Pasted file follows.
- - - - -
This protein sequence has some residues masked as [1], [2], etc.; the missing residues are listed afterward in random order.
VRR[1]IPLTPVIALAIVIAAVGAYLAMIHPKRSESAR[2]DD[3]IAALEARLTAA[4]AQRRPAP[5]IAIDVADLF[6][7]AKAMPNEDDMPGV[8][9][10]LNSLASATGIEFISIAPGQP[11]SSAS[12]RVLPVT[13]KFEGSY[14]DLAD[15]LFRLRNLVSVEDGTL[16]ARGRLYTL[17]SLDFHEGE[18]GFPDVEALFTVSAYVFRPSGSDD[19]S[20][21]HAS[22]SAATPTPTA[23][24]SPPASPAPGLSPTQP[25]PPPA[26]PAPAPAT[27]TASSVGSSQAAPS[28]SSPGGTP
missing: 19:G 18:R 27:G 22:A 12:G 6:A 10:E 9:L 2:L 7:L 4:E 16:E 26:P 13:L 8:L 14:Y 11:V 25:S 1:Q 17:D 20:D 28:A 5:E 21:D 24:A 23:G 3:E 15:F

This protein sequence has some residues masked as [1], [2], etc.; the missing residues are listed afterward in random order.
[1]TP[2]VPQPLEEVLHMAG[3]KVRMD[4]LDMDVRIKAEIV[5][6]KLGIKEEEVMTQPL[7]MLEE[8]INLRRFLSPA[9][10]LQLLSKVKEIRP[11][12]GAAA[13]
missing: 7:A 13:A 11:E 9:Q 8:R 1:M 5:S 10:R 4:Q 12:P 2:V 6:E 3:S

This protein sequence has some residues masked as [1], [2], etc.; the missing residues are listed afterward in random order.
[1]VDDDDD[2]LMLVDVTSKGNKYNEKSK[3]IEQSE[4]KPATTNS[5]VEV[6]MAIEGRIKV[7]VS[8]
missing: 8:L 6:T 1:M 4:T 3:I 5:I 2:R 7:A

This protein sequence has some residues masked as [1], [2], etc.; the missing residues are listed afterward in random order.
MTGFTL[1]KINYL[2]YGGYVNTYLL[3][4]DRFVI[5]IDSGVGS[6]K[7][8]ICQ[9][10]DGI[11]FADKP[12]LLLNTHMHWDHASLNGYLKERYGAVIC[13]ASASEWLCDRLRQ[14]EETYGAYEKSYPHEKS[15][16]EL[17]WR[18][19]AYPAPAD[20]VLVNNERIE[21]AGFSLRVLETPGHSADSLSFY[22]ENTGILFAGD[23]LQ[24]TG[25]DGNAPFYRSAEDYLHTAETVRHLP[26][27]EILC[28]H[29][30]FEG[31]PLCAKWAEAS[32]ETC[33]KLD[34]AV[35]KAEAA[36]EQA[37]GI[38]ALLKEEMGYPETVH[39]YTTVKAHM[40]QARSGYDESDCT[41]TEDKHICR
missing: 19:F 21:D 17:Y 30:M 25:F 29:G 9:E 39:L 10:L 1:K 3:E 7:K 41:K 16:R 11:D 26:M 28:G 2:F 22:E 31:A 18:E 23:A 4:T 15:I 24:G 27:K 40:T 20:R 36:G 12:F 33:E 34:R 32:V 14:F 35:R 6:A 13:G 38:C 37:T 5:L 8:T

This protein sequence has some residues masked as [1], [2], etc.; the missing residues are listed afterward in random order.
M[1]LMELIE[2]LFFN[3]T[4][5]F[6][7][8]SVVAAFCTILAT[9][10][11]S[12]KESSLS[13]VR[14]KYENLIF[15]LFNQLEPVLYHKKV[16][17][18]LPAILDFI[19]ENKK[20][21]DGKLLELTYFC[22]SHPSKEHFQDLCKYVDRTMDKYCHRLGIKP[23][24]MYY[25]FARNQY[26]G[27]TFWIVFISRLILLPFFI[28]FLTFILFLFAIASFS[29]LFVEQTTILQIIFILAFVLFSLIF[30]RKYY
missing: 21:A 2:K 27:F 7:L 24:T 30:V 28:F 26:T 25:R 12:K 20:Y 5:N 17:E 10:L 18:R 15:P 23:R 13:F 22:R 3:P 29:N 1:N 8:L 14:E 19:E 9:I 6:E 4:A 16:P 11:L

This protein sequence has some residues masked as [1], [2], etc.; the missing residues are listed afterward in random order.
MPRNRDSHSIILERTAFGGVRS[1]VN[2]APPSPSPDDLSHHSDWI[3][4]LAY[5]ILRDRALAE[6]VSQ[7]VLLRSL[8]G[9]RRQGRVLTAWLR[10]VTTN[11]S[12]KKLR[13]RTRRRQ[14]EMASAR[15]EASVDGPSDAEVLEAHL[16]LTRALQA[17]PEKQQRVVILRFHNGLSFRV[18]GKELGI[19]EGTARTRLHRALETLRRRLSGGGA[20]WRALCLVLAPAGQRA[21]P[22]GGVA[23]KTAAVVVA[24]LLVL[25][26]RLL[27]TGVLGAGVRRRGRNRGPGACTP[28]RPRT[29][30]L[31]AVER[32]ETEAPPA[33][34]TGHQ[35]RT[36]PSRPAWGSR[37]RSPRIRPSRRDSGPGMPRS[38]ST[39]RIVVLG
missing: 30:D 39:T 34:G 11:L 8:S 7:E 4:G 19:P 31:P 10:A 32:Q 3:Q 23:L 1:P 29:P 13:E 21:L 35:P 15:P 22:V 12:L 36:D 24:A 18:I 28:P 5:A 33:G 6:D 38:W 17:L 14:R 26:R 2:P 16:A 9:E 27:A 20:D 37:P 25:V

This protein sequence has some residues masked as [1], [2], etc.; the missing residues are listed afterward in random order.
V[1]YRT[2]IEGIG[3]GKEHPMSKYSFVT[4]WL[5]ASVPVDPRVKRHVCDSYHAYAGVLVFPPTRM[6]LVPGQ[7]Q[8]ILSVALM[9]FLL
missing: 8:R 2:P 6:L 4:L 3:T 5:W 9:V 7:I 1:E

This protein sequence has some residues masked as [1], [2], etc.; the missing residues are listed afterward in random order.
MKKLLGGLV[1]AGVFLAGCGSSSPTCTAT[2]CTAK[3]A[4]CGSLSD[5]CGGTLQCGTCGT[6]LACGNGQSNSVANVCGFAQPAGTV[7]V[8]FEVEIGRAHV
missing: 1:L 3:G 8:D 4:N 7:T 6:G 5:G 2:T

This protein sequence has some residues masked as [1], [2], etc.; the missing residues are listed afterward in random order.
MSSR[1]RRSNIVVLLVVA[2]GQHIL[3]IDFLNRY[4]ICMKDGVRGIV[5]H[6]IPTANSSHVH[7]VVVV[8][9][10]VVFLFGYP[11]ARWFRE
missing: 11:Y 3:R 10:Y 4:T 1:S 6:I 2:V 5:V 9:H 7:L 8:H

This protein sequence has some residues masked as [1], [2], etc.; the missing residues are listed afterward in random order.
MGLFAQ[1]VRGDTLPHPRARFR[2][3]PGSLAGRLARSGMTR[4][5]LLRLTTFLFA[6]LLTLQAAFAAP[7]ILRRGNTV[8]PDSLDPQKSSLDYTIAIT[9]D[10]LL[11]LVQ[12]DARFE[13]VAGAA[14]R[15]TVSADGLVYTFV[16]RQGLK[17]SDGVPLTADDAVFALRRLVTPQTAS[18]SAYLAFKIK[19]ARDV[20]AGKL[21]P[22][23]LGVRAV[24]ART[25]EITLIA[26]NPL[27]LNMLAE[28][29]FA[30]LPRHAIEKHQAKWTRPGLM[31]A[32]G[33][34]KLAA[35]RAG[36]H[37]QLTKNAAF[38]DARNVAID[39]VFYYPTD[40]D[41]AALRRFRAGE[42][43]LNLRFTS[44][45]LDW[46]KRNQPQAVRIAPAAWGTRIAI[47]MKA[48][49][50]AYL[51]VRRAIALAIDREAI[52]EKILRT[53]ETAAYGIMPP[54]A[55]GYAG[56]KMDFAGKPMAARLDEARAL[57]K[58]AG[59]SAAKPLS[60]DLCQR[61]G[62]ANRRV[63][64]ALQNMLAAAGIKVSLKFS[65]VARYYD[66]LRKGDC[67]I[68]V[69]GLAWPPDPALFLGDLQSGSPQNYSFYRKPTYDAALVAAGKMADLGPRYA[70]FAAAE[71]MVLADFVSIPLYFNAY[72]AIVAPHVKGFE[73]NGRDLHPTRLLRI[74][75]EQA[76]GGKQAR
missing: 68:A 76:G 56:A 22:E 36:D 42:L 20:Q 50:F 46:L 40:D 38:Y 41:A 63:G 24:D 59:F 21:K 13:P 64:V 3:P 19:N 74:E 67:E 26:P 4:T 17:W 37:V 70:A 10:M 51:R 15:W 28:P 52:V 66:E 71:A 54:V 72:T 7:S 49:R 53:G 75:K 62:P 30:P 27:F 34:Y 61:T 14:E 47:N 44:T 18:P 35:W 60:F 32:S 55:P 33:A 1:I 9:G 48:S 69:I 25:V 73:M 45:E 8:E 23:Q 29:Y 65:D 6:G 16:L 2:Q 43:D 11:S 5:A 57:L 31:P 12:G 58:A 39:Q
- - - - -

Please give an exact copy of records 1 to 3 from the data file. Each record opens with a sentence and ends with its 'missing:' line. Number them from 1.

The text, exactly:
This protein sequence has some residues masked as [1], [2], etc.; the missing residues are listed afterward in random order.
VRR[1]IPLTPVIALAIVIAAVGAYLAMIHPKRSESAR[2]DD[3]IAALEARLTAA[4]AQRRPAP[5]IAIDVADLF[6][7]AKAMPNEDDMPGV[8][9][10]LNSLASATGIEFISIAPGQP[11]SSAS[12]RVLPVT[13]KFEGSY[14]DLAD[15]LFRLRNLVSVEDGTL[16]ARGRLYTL[17]SLDFHEGE[18]GFPDVEALFTVSAYVFRPSGSDD[19]S[20][21]HAS[22]SAATPTPTA[23][24]SPPASPAPGLSPTQP[25]PPPA[26]PAPAPAT[27]TASSVGSSQAAPS[28]SSPGGTP
missing: 19:G 18:R 27:G 22:A 12:G 6:A 10:E 9:L 2:L 7:L 4:E 16:E 26:P 13:L 8:L 14:Y 11:V 25:S 1:Q 17:D 20:D 28:A 5:E 21:D 24:A 23:G 3:E 15:F

This protein sequence has some residues masked as [1], [2], etc.; the missing residues are listed afterward in random order.
[1]TP[2]VPQPLEEVLHMAG[3]KVRMD[4]LDMDVRIKAEIV[5][6]KLGIKEEEVMTQPL[7]MLEE[8]INLRRFLSPA[9][10]LQLLSKVKEIRP[11][12]GAAA[13]
missing: 7:A 13:A 11:E 9:Q 8:R 1:M 5:S 10:R 4:Q 12:P 2:V 6:E 3:S

This protein sequence has some residues masked as [1], [2], etc.; the missing residues are listed afterward in random order.
[1]VDDDDD[2]LMLVDVTSKGNKYNEKSK[3]IEQSE[4]KPATTNS[5]VEV[6]MAIEGRIKV[7]VS[8]
missing: 8:L 6:T 1:M 4:T 3:I 5:I 2:R 7:A